- Uncertainty Avoidance is the extent to which members of a society attempt to cope with anxiety by minimizing outcomes and conditions that are unknown or unpredictable. A low score on the uncertainty avoidance index indicates people from this culture are more comfortable with ambiguity, more entrepreneurial, more likely to take risks, and less dependent on structure and rules. Examples of countries with low uncertainty avoidance scores include the United States, England and Countries with high uncertainty avoidance scores such as Korea and Russia, desire more stability, more structured rules and social norms, and are less comfortable taking risks.
- Long-Term vs Short-Term orientation is composed of two sets of values. Long-term orientation is directed toward the future and is dynamic. Conversely, short-term orientation is directed to the past or present and is more static. A country with a higher long-term rating in this cultural dimension tends to encourage pragmatic innovation and adaptation. These societies see modern education as a necessity for future success. China, Hong Kong, Taiwan, Japan and Korea rate high on this index. Countries with a short-term orientation have more connectedness to time-honored traditions and norms. Developing Latin American nations tend to have short-term ratings and build their business practices on what has worked before. From an engagement perspective people with high long-term orientation value thrift, effort, and responsibility to obligations, while those with short-term orientation have strong convictions and emphasize rights and values.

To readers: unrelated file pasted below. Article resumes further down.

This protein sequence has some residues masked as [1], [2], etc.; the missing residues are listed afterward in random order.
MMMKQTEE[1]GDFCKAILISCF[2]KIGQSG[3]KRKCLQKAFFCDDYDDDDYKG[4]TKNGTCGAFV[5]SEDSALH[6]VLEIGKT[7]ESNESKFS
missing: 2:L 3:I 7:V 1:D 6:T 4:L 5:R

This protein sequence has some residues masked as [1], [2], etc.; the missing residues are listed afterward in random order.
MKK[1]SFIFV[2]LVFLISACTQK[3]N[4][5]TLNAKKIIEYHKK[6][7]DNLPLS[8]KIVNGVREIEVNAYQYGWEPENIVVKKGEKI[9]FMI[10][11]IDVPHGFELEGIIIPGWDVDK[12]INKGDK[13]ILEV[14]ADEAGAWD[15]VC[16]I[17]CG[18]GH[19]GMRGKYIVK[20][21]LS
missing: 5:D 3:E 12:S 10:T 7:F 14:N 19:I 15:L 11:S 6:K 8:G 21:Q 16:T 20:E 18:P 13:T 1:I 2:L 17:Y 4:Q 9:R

A solid global workforce strategy needs to understand why and how views of engagement differ around the world. With high demand skills crossing borders physically and digitally, the future success of any organization will depend on attracting a diverse body of talent that can be engaged to bring innovative ideas, perspectives and views to their work.